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Reminder: report SUSPECTED child abuse
e-Reports, Oct. 22, 2012
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In 2008, the journal Pediatrics noted that lack of certainty and a previous negative experience with child protective services are the most common reasons physicians do not report suspected child abuse.

Indiana law requires everyone who suspects child abuse to report it either to police or to the Indiana Department of Child Services Child Abuse and Neglect Hotline at (800) 800-5556. If you don’t, you could be subject to a Class B misdemeanor – a penalty resulting in a jail term of up to 180 days and a fine of up to $1,000. You also could be found liable for medical malpractice. Even worse, a child could die.

If you are not certain that a child has been abused, the ISMA encourages you to err on the side of the child and file a report.

“Sometimes possible child abuse is not reported because the story seemed believable,” said ISMA General Counsel Julie Reed. “But physicians are not required to determine if abuse is actually occurring. They are simply required to report the suspicion of abuse. At that point, the child abuse authorities can take over, conduct further fact-finding and evaluate the entire situation, including the physician’s report.”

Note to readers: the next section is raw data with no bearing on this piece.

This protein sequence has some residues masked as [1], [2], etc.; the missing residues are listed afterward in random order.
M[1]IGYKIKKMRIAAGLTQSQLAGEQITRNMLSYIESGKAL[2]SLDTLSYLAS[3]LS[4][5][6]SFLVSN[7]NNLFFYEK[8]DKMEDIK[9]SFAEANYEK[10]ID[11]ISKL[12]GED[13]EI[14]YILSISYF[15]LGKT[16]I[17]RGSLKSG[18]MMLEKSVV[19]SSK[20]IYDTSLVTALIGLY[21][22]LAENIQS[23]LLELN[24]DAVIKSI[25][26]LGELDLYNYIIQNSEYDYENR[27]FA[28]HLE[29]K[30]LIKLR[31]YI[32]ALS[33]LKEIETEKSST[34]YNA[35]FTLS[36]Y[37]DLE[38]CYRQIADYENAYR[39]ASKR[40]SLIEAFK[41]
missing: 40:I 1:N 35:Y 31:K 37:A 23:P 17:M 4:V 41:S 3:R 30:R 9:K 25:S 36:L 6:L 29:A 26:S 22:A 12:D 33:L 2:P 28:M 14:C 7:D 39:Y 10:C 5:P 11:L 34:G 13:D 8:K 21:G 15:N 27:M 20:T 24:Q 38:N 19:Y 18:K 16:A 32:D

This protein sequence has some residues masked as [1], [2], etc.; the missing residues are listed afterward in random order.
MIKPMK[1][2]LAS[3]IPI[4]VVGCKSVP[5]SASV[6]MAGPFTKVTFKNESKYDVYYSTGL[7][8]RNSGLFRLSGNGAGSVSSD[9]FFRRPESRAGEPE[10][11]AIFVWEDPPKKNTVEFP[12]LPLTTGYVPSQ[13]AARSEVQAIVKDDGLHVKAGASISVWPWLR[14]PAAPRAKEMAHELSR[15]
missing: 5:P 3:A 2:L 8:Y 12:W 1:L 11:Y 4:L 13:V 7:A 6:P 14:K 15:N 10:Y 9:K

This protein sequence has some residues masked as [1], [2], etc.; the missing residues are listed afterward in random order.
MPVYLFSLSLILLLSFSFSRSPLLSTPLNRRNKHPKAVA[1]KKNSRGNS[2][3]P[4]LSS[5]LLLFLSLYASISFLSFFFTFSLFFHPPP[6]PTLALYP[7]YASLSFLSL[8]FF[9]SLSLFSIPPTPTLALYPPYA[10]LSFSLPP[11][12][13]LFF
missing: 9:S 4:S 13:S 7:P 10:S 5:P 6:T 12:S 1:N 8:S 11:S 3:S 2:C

Any report can be made anonymously and all reports are confidential. Further, you are protected by any civil or criminal liability as you are assumed to be acting in good faith.

The Indiana Department of Child Services offers a form you can use to document and report suspected child abuse and neglect. Find it on the in.gov website.

Seminar boosts knowledge – and confidence

On Oct. 26, the Children’s Justice Act will host a conference that can help you become more confident in assessing suspected child abuse cases with strategies to improve reporting and identifying child abuse and neglect.

The multidisciplinary training will include topics such as:

  • Fractures in children – when to consider child abuse
  • Injuries in infants
  • Finding and helping the “hidden victims” – responding to children at the scene
  • Burns – accidental or intentional injury
  • Fractures in children – when to consider child abuse
  • Evidentiary issues in CHINS cases

For details, see here.

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For a more detailed sitemap click here.